Russian President Vladimir Putin visited the Hmeymim air base near Syria’s Latakia on Monday and officially ordered the pullout of Russian forces from the Arab republic. A source close to the Russian Foreign Ministry told RBC that two-thirds of the contingent and equipment are expected to be withdrawn. The process will take around a month, First Deputy Chairman of the Federation Council Committee for Defense and Security Frants Klintsevich told the paper. "The supreme commander-in-chief’s decision on the pullout of a significant number of Russian forces from Syria is the official recognition that the war is over," Chairman of the Federation Council’s Defense and Security Committee Viktor Bondarev said.
Russia earlier announced plans to cut the number of its troops in Syria, but then it had to again boost the contingent. The scenario is unlikely to be repeated, military expert and editor-in-chief of the Arsenal Otechestva (Arsenal of the Fatherland) magazine Viktor Murakhovsky told RBC. In March 2016, the number of Russian troops in Syria was rolled back amid hopes that Damascus’ forces and their allies were capable of fighting, but they did not live up to the expectations and so Russian troops were again bolstered, he explained.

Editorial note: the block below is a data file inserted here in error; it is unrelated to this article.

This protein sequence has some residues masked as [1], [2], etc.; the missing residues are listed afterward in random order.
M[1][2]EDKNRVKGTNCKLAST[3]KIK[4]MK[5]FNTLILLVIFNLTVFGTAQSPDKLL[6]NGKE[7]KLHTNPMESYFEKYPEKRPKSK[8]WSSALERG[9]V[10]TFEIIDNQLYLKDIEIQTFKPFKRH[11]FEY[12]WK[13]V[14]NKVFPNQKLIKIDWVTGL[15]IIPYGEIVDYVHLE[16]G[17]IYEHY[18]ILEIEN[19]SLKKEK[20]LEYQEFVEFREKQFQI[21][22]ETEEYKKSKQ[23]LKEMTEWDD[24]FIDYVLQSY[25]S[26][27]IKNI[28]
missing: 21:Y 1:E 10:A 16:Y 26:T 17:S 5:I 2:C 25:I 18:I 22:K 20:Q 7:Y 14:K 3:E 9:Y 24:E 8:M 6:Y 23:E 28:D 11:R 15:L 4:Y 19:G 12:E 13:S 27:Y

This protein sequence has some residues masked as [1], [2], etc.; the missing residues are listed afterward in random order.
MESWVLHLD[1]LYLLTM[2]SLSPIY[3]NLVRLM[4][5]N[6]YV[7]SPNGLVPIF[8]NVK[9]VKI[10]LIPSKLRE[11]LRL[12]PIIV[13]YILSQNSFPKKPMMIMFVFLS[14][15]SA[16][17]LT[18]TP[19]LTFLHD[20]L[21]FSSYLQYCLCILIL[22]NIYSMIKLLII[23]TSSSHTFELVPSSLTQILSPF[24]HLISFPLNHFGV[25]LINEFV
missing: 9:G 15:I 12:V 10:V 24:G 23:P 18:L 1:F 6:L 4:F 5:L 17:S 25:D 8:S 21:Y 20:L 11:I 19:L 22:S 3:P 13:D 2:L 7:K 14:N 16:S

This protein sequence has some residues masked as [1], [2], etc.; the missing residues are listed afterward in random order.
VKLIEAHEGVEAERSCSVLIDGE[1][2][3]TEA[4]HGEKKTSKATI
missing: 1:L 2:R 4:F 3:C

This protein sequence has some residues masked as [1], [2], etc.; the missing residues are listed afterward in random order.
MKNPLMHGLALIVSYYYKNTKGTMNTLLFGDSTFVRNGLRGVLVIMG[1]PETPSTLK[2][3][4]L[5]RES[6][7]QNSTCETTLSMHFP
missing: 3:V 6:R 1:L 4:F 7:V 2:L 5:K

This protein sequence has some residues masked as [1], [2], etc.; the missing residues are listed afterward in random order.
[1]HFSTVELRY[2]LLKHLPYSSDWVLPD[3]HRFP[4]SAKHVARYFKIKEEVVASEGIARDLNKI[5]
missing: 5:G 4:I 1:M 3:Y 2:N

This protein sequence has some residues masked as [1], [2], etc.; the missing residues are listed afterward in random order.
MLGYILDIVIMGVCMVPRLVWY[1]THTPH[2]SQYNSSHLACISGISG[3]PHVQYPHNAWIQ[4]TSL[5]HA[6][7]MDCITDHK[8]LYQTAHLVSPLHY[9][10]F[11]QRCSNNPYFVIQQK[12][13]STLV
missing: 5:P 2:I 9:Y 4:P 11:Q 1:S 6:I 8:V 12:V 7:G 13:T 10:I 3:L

With the defeat of the Islamic State (terror group, outlawed in Russia) the military operation is shifting to a police phase, military expert and retired Colonel Andrey Payusov noted. "The local military together with the Syrian mukhabarat (military intelligence) will start working here," the expert said.
Meanwhile, Israeli professor Bar-Ilan Zeev Hanin warned that pro-Iranian armed units, which fought on the side of Assad’s forces, may expand their presence in Syria after the IS group’s defeat. "This does not solve the security issue in the region, but only complicates it," he cautioned. With the withdrawal of the Russian forces from Syria Moscow’s influence on Assad may also weaken, he pointed out.